Braided knitting

A few months ago a new sheep, Fernilee, appeared in my flat. (You may remember him from the New Year’s Eve party.) Luckily for him I’m not a very territorial sheep (except for the sofa, which is MINE) but I was a bit put out that he had a lovely hat and scarf and I didn’t. I know that it’s currently summer in Edinburgh, but that isn’t the point.

Seeing as Julia was totally bored after having finished her PhD, I asked if she would make me the scarf to rival all scarves. Not only should it be a warm and functional piece of winter knitwear, but it should embody some sort of mathematical principle so that I can continue inspiring my followers wherever I go. We brainstormed a few ideas: having a stripey scarf where the number of rows of each colour followed the digits of pi (e.g. see here), or having a hidden mathematical image knitted into the scarf (so-called illusion knitting), or having a braid pattern using cabling. The first idea seemed too easy and the second one quite hard, so we decided on a braid.

Braid pattern

The braid pattern we chose

Julia had never tried cabling before and wasn’t sure how to design a pattern from scratch, so we decided to find a ready-made pattern for our first braiding attempt. Eventually we decided to go with this one modulo some modifications – changing the border to seed stitch to make it easier, and adjusting the cabling pattern to make the braid alternate (over-under-over-under). It’s a 6-stranded braid with no special mathematical properties (that I can see). In particular, it is definitely not the same as this commutative braid which my officemate Patrick and my old supervisor Andrew are working with.

Being mathematicians (and knot theorists!) definitely helped us to figure out how the cabling pattern worked. In a mathematical braid there are a number of strands running parallel to each other, and every now and then two adjacent strands are allowed to cross. If the strands are labelled 1 to n, then the crossings are denoted by a sequence of numbers, where i means that strand i crosses OVER strand i+1, and –i means strand i crosses UNDER strand i+1. For example, the braid below would be denoted by (1,-2,1,-2):

Mathematical braid

The braid 1,-2,1,-2

This is in some ways very similar to knitting braids, because in a knitted braid only adjacent strands are allowed to cross. The cable pattern denotes whether the crossing is OVER or UNDER by using F (‘front’) and B (‘back’). The first obvious difference between the maths braids and the knitted braids is that knitted strand-crossings are allowed to occur simultaneously between non-interfering strands. E.g. strands 1 and 2 can cross at the same time as strands 3 and 4 do. Mathematically it makes no difference, but aesthetically it is more pleasing to have simultaneous strand crossings.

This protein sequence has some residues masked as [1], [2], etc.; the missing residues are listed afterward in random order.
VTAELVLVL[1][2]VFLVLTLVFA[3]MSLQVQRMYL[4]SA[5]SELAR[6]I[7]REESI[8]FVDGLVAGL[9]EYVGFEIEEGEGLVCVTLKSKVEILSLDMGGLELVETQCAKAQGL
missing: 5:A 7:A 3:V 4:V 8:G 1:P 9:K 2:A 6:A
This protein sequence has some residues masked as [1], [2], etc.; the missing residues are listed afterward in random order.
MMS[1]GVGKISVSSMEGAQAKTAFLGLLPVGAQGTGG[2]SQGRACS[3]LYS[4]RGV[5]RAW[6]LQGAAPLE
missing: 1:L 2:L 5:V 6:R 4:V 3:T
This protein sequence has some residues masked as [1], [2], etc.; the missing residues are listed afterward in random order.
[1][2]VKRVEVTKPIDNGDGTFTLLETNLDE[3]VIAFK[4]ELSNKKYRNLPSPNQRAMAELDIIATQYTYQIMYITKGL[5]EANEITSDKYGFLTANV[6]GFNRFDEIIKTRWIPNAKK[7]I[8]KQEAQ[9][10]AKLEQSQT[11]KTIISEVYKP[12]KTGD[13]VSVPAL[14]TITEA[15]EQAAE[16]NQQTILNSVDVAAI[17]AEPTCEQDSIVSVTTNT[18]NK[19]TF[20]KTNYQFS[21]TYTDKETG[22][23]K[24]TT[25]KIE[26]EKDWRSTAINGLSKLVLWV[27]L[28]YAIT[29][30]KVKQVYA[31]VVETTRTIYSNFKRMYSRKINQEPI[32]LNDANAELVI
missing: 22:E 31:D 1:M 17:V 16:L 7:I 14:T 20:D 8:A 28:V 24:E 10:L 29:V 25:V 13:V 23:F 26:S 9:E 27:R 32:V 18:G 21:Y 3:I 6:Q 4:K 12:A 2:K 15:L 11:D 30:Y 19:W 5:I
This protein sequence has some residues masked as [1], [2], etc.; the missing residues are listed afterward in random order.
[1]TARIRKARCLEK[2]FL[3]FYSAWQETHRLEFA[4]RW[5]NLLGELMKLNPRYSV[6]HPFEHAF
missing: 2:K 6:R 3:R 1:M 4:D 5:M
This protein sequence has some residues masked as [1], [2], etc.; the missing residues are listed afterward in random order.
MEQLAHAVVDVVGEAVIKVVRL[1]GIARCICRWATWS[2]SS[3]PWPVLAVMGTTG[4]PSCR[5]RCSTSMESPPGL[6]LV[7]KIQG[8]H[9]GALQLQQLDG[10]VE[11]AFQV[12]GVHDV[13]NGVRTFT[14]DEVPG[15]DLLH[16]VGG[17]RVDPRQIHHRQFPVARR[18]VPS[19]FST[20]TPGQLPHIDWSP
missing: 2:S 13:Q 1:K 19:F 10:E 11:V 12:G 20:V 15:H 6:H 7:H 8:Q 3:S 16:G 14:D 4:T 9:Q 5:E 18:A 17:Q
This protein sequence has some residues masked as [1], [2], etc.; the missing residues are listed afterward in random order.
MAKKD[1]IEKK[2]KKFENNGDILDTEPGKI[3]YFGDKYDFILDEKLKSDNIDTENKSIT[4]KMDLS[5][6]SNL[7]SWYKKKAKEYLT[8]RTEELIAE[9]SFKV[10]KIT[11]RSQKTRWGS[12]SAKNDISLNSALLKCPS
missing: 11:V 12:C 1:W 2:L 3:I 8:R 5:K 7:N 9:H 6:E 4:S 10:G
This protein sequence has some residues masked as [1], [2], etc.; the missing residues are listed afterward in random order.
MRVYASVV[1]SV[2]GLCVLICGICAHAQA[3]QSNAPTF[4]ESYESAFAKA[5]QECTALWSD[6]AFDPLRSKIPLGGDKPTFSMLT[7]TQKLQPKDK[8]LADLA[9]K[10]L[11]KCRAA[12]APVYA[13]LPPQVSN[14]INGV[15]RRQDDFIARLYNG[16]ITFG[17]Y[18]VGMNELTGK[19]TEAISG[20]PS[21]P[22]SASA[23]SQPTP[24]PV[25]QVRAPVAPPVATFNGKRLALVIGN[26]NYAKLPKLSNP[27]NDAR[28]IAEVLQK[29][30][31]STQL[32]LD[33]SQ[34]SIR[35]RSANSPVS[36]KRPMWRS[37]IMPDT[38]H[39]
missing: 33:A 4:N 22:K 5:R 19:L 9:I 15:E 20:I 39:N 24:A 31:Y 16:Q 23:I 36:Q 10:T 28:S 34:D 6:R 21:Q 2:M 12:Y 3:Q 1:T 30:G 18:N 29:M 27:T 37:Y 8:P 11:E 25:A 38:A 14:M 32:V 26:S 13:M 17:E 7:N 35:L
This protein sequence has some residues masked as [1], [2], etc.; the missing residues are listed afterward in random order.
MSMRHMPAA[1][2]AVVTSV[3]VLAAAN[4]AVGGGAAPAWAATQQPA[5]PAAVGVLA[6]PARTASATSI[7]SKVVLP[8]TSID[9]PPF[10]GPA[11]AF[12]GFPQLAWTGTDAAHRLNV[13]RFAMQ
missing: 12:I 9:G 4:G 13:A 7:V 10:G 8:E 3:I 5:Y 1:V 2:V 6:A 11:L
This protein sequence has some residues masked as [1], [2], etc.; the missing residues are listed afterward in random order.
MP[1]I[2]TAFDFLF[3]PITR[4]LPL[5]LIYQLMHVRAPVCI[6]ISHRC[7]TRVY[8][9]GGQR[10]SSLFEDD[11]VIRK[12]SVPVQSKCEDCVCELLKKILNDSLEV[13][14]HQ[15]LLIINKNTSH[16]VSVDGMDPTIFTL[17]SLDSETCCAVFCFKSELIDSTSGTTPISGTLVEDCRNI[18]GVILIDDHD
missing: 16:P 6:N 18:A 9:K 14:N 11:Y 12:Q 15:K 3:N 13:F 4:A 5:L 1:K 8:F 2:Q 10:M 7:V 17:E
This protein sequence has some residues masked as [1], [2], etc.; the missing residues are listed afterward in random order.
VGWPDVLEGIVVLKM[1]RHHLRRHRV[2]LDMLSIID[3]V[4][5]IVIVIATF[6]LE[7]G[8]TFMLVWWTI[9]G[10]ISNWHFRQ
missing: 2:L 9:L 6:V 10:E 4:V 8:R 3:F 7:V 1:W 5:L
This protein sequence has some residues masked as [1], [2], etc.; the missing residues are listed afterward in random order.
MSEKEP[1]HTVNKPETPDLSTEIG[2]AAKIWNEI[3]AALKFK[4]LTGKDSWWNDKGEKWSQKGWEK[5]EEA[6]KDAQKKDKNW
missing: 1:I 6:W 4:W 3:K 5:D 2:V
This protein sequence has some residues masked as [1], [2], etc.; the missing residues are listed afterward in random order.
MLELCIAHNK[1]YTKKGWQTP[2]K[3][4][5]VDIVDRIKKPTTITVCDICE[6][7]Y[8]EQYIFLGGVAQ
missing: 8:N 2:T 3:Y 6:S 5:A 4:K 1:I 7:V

The next similarity between maths and knitting is how we ‘add’ braids together. It is simply by putting them side-by-side, the second braid following on from the first. Similarly, the knitting pattern only gives the first 16 rows – the first ‘block’ – and then the braid is continued by placing these blocks next to each other along the scarf.

group of robots

Braid theory can design paths for these robots so they don't crash into each other

Mathematically, braids are interesting because their addition has a lot in common with numbers. There is a ‘zero’ braid which does nothing when added to another braid – it is the braid with n strands running in parallel. There are also ‘inverse’ braids, which are like negative numbers in the sense that when you add a braid to its inverse you get the zero braid back. (Can you figure out the inverse braid to the (1,-2,1,-2) braid drawn above?) This additive structure makes the collection of braids into a group, and the braid group is of great interest to a lot of people in the world right now! Engineers use them for motion planning in robotics, cryptographers use them to design new codes and computer scientists are using them to design quantum computers.

Braids can also be turned into knots by joining the strands at the end of the braid back to the beginning. I think if I make another braided scarf I shall try to encode the braid for the knot 12a631, which is the only knot in my thesis where I couldn’t decide if it was slice or not.

I will end this post by showing you some pictures of how Fernilee reacted to my beautiful new scarf. You can see that he was quite jealous! 🙂

Fernilee looks on...

Fernilee looks on from behind as I try on my new scarf...

Fernilee looks on jealously

We have a little chat...

Inspection of scarf

He inspects the scarf and admires the mathematical braid

Ninja Haggis!

We make friends and play a game of Ninja Sheep!

If you’d like any more information or more photos of the scarf, please get in touch!

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4 responses to this post.

  1. Great post, I’d never given much though to how braids can be applied ‘in real life’ but now I have an idea and can see how useful they are. *toddles off to see if she can work out the braid notation for her current knitting project* Could a knitting pattern be written in that notation? What would you’re celtic scarf come out as?

    Reply

  2. There’s an entire chapter on knitting, cabling, and braids in the book Making Mathematics with Needlework (2007).

    Reply

  3. Posted by Stuart Armstrong on September 19, 2011 at 6:16 pm

    Hey there, just saying hi, and keep up the good work.

    Slice knots are haunting my dreams, pretending to be scary 🙂

    The mathematician from the train

    Reply

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